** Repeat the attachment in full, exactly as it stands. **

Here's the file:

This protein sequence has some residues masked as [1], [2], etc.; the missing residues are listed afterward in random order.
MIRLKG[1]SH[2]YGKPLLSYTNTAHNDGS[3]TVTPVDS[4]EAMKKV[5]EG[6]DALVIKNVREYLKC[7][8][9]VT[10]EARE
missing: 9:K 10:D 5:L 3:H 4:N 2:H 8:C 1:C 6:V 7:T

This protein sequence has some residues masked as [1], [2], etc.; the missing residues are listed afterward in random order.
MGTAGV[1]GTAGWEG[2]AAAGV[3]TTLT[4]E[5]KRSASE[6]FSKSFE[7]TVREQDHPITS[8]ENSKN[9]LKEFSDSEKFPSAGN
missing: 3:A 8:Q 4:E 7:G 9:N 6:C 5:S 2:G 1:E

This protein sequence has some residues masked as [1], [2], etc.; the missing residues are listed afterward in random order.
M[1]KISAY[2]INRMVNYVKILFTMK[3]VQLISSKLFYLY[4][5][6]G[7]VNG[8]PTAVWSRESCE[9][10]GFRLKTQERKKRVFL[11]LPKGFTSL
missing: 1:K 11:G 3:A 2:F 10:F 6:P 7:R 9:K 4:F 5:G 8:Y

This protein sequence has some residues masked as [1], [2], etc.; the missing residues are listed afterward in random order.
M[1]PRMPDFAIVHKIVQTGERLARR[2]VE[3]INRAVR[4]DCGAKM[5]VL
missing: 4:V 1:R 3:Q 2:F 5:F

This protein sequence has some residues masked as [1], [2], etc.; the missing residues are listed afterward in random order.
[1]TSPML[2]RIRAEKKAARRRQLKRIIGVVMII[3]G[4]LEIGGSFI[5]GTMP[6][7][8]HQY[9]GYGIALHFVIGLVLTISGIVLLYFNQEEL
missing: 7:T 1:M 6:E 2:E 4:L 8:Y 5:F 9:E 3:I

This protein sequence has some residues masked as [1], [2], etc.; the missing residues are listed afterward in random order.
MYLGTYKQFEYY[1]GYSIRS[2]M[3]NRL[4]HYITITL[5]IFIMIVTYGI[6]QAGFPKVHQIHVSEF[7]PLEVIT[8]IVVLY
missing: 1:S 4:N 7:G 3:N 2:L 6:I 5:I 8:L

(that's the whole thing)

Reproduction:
This protein sequence has some residues masked as [1], [2], etc.; the missing residues are listed afterward in random order.
MIRLKG[1]SH[2]YGKPLLSYTNTAHNDGS[3]TVTPVDS[4]EAMKKV[5]EG[6]DALVIKNVREYLKC[7][8][9]VT[10]EARE
missing: 9:K 10:D 5:L 3:H 4:N 2:H 8:C 1:C 6:V 7:T

This protein sequence has some residues masked as [1], [2], etc.; the missing residues are listed afterward in random order.
MGTAGV[1]GTAGWEG[2]AAAGV[3]TTLT[4]E[5]KRSASE[6]FSKSFE[7]TVREQDHPITS[8]ENSKN[9]LKEFSDSEKFPSAGN
missing: 3:A 8:Q 4:E 7:G 9:N 6:C 5:S 2:G 1:E

This protein sequence has some residues masked as [1], [2], etc.; the missing residues are listed afterward in random order.
M[1]KISAY[2]INRMVNYVKILFTMK[3]VQLISSKLFYLY[4][5][6]G[7]VNG[8]PTAVWSRESCE[9][10]GFRLKTQERKKRVFL[11]LPKGFTSL
missing: 1:K 11:G 3:A 2:F 10:F 6:P 7:R 9:K 4:F 5:G 8:Y

This protein sequence has some residues masked as [1], [2], etc.; the missing residues are listed afterward in random order.
M[1]PRMPDFAIVHKIVQTGERLARR[2]VE[3]INRAVR[4]DCGAKM[5]VL
missing: 4:V 1:R 3:Q 2:F 5:F

This protein sequence has some residues masked as [1], [2], etc.; the missing residues are listed afterward in random order.
[1]TSPML[2]RIRAEKKAARRRQLKRIIGVVMII[3]G[4]LEIGGSFI[5]GTMP[6][7][8]HQY[9]GYGIALHFVIGLVLTISGIVLLYFNQEEL
missing: 7:T 1:M 6:E 2:E 4:L 8:Y 5:F 9:E 3:I

This protein sequence has some residues masked as [1], [2], etc.; the missing residues are listed afterward in random order.
MYLGTYKQFEYY[1]GYSIRS[2]M[3]NRL[4]HYITITL[5]IFIMIVTYGI[6]QAGFPKVHQIHVSEF[7]PLEVIT[8]IVVLY
missing: 1:S 4:N 7:G 3:N 2:L 6:I 5:I 8:L